“And anywhere you look you see people offering sign-on bonuses,” he said.

All tolled, the increase in transportation costs and the new “tipping fee” at ecomaine, coupled with the delay in expanding the transfer station site as anticipated, has led to CPRC weathering a jump in operating costs of about $3,000 per month, Hiltner said.

To that end, it will begin charging for recycled material that, like ecomaine, it had once taken in for free. It also will increase fees for most other product it accepts.

A draft of CPRC’s new price list shows it plans to hike its price to take in bottles and cans from zero to $50 per yard, while the fee for corrugated and mixed paper will be set at $55 per yard. Those costs are borne not by the town, but by individual residents who make drop-offs.

Asked by selectmen how CPRC will prorate prices, considering that most residents drop off less than a full square yard of recyclables in any one trip, Hiltner said “we have a minimum fee.” He did not elaborate on that that minimum was, however, and it was not provided on the draft price list.

Residents can avoid much of that price hike by simply avoiding the transfer station altogether and placing their recyclables at the curb for pickup, where that service is available. Casella, which handles the town’s pay-as-you-throw solid waste program, still does not charge to take in recyclables.

“But you can bet Casella will be knocking on our door next,” Selectman Christopher Cluff said.

Fees for the other items accepted at the transfer station, which cannot be left at the curb, are also slated to climb. For example, inert material — meaning unscreened loam that contains stone, rock, ledge, concrete, brick and asphalt pavement debris — is expected to climb from $12.50 to $25 per yard.

Windows and porcelain would go up from $25 to $40 per yard, demo wood would increase from $25 to $55 per yard, and asphalt shingles from $45 to $48 per yard, while mattresses and stuffed furniture would go up $12 to $20 per item.

Other items expected to see a fee hike include stumps (from $12 to $15 per yard), propane tanks (from $7.50 to $10 per item), televisions and computer monitors (from $20 to $25 per item), tires (from $18 to $25 per item), and electronics (from $12 to $15 per item).

Selectmen have scheduled a May 8 final vote on allowing CPRC’s new price list and Adelman said he’s not afraid to break the 10- year contract his company signed with the town, if he doesn’t get a green light.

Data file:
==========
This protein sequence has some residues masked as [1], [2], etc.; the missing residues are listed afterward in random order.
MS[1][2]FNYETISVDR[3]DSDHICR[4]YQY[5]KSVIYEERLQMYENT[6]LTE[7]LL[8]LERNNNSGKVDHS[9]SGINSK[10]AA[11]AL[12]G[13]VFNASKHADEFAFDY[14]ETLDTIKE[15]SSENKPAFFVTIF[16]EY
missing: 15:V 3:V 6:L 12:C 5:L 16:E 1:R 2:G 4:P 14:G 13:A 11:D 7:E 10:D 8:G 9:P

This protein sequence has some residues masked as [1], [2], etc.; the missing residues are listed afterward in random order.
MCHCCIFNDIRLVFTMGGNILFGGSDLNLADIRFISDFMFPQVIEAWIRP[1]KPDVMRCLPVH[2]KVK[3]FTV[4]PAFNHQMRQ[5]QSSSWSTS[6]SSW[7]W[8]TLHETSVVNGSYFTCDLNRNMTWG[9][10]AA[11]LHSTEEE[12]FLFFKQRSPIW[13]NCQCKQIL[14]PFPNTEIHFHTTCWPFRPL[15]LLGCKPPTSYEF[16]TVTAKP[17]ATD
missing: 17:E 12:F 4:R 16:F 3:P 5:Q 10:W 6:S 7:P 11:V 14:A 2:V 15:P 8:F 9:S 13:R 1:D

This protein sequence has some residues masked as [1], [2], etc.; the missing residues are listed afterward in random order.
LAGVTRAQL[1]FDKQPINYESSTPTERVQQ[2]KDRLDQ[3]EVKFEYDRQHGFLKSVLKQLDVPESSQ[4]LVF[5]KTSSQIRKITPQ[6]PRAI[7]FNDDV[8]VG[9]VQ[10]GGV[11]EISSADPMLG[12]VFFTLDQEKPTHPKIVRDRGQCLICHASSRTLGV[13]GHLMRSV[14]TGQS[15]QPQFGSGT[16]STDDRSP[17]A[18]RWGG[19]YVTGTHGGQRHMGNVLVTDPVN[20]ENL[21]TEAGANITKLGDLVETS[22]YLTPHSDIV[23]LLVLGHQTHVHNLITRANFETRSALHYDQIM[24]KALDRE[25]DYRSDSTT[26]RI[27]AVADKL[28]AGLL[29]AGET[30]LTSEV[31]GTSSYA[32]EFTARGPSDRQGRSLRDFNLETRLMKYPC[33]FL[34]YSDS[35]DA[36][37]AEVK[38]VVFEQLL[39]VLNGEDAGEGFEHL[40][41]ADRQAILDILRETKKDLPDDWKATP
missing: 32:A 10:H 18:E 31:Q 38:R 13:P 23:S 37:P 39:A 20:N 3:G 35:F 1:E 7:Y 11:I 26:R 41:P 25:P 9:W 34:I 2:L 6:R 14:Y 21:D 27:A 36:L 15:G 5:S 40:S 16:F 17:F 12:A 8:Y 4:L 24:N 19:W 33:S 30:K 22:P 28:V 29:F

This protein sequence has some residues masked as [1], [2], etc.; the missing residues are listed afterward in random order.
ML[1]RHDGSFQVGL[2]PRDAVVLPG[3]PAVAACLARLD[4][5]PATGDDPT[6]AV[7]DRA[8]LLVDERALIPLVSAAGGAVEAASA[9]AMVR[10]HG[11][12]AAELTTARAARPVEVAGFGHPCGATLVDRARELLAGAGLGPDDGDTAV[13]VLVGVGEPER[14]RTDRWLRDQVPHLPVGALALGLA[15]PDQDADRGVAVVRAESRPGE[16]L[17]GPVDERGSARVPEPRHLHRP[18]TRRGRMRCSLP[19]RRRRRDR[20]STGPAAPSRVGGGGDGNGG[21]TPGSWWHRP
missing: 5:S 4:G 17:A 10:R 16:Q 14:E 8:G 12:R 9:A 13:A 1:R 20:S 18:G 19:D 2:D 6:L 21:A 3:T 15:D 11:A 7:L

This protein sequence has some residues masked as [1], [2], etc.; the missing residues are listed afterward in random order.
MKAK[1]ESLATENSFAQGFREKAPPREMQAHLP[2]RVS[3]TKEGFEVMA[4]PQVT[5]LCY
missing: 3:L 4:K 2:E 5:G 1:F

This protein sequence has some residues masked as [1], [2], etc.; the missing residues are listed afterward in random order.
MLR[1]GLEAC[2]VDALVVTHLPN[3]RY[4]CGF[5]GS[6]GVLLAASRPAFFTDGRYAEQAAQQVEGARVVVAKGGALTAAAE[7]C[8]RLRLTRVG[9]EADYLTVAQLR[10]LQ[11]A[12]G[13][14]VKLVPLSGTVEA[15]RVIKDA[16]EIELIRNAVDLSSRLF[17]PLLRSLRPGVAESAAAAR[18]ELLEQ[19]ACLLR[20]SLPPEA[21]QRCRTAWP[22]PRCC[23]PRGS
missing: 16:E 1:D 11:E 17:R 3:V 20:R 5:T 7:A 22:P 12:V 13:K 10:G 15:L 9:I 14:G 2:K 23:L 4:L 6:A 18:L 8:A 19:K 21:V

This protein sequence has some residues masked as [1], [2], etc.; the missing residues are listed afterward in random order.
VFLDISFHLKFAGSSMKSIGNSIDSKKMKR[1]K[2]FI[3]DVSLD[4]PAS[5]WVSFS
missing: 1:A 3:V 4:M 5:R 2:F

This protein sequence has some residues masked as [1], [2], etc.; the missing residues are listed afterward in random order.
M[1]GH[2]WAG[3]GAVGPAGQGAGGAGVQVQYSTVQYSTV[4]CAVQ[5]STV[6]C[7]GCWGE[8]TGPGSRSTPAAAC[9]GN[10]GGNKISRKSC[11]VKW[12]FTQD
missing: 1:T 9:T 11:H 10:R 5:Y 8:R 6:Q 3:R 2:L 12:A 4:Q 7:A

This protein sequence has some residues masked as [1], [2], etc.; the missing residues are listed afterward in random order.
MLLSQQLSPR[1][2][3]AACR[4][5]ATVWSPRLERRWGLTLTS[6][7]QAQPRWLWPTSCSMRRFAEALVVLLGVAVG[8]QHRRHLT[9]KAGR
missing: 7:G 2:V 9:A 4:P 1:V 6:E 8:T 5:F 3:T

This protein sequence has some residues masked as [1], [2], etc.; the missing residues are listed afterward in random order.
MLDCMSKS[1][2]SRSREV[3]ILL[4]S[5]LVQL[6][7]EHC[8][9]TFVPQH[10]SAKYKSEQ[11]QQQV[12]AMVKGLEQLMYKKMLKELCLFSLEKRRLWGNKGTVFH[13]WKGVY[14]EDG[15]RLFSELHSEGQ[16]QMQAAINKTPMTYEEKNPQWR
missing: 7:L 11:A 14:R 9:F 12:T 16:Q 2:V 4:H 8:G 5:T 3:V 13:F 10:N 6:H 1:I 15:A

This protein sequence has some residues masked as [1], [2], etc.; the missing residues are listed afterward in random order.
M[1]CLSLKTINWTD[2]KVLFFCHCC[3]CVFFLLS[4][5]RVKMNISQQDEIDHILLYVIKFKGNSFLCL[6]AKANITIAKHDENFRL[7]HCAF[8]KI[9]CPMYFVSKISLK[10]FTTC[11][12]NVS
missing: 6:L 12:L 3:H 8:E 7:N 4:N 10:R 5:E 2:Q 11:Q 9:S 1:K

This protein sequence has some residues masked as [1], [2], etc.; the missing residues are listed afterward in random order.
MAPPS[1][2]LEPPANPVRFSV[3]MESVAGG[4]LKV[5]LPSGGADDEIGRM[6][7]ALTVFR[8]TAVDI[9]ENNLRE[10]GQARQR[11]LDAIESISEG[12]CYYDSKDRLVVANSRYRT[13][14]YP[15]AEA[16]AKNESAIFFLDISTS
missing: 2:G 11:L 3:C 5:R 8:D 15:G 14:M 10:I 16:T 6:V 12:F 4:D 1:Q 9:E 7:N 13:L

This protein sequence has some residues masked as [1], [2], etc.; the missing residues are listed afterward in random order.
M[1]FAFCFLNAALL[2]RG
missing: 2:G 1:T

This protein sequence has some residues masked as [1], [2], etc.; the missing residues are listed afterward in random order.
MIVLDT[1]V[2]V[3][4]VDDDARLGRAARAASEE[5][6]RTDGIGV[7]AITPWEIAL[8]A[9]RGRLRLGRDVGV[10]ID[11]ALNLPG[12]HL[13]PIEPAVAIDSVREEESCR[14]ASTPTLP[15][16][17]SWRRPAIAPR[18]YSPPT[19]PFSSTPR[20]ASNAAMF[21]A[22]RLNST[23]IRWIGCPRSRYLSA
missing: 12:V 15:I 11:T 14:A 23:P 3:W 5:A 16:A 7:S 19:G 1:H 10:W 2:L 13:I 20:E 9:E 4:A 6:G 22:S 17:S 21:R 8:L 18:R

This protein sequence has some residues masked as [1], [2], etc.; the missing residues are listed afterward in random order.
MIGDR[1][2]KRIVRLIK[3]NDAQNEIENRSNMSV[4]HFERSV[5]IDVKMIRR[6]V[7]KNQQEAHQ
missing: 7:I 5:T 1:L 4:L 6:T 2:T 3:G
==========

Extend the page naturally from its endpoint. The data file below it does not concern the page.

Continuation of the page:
“If the answer is no, then put (the contract) back out to market,” he said.

“Do it today, please,” said Hiltner.

But one thing that will not happen today, or any time this summer even, is the planned rebuild of the transfer station.

At the 2016 town meeting, voters approved a bond package that included $2.69 million earmarked to overhaul the public works facility. That project was pitched in large part as a safety precaution needed to separate resident traffic in and out of the transfer station from the town garage and heavy equipment used by the town. Later, plans were hatched to also expand the town garage.

However, Town Manager Mike Pardue says plans for the entire property are currently on hold, pending “further evaluation and analysis” as the original design for a new public works garage has now been scrapped.

“In the vision of the design work that was done initially, my concern is that its is significantly undersized,” Pardue said. “By all accounts it would not meet our needs of today, nevermind three, four or five years from now. The monies that were voted on simply will not hold the equipment and vehicles that that currently have.”

Pardue said he had plans to bid out a rethink on the public works garage, but “sea walls and roads and other things got in the way.”

The best that can be hoped for now, he said, is a “fall start” for a project that will be budgeted over the winter and built next summer.

Meanwhile, Pardue said, he is working with RSU 21 officials to see if “efficiencies of scale” might be achieved by combining aspects of the work done by town mechanics with the school department’s transportation department.

“Whether that’s feasible or not, I think we have a responsibility to explore that before reaching a final solution,” he said.

Staff Writer Duke Harrington can be reached at news@kennebunkpost.com.